Reno school authorities agreed Tuesday to a wide-ranging settlement of a gay rights lawsuit, instituting a stringent anti-harassment policy and paying $451,000 to a gay youth who was driven from local schools.
The settlement is "the first in the country to recognize the constitutional right of gay and lesbian youth to be open about their sexual orientation in schools and to be protected from discrimination and harassment by other students," according to lawyers for the youth, Derek R. Henkle.
A spokesman for the Washoe County, Nev., School District, agreed, saying the district's new policy allows gay students to speak out and prohibits harassment that creates "an intimidating, hostile or offensive school environment."
The policy grants gays, as others, freedom of expression to take part in student activities, voice their opinions in school publications, enter election campaigns and participate in student clubs. It prohibits anyone from taking actions that "cause a substantial disruption of or material interference with school activities" or are "vulgar, lewd, obscene or plainly offensive."
The case could have a major influence on school districts across the country, according to USC law professor Erwin Chemerinsky.
"It is possible there have been unpublished settlements on gay rights between individual plaintiffs and school districts elsewhere in the country," Chemerinsky said. "But this is public, and that makes it more influential."
Henkle is due to hold a news conference in San Francisco today to detail his plans to use the money to pursue a college education.
Henkle was subjected to "a constant barrage of harassment, assaults, intimidation and discrimination" after he went on a public access television program to discuss being gay and his experience in the Reno schools, according to his lawsuit.
The lawsuit was filed by lawyers for the Lambda Legal Defense and Education Fund, a gay rights organization, and the national law firm of O'Melveny & Myers.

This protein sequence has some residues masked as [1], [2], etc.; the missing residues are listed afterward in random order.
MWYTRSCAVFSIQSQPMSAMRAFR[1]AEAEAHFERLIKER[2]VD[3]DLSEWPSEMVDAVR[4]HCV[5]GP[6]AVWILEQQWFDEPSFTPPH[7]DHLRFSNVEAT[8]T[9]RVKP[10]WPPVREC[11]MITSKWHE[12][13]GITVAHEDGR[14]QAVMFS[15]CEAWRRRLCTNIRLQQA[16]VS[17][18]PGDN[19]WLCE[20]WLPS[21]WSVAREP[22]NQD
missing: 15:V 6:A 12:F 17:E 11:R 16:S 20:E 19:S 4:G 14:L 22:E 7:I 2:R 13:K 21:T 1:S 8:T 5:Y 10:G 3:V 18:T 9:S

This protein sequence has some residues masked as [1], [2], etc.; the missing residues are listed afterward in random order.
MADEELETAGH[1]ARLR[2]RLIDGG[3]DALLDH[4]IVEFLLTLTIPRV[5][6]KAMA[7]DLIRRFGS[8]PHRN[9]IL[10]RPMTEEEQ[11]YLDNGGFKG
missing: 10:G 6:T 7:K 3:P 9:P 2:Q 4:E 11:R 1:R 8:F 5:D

In 1995, fellow students used disparaging epithets to describe Henkle. Several threatened to tie him to the back of a truck and drag him down a road. On the same occasion, he was lassoed around the neck three times with a rope on school grounds. When he managed to escape and call a vice principal for help, she delayed responding for two hours and then laughed at his recounting of the incident, according to the lawsuit.
In one class, the complaint said, students wrote epithets on the blackboard and drew pictures of men engaged in sexual activity while the teacher did nothing.
Henkle was transferred to two other high schools, where the harassment and physical abuse continued. Finally, the complaint said, an administrator placed Henkle in an adult education program at a community college at the age of 16.
According to the policy, Reno schools must:
* Acknowledge that students' freedom of expression includes the right to discuss their sexual orientation, and issues related to orientation, at school.
* Require regular student education about harassment and sexual harassment and intimidation.
* Require regular training of all staff regarding the prevention of and proper response to harassment and intimidation.
* Require posting of the policy and implementing regulations in all district buildings and in student handbooks.
The settlement rules out additional claims by both sides, and states that costs and fees amounting to $92,453 incurred by Henkle in his suit will be paid for out of the $451,000 he is receiving from the district.
Much of the legal work in the case was done pro bono, or for nothing except costs, lawyers said.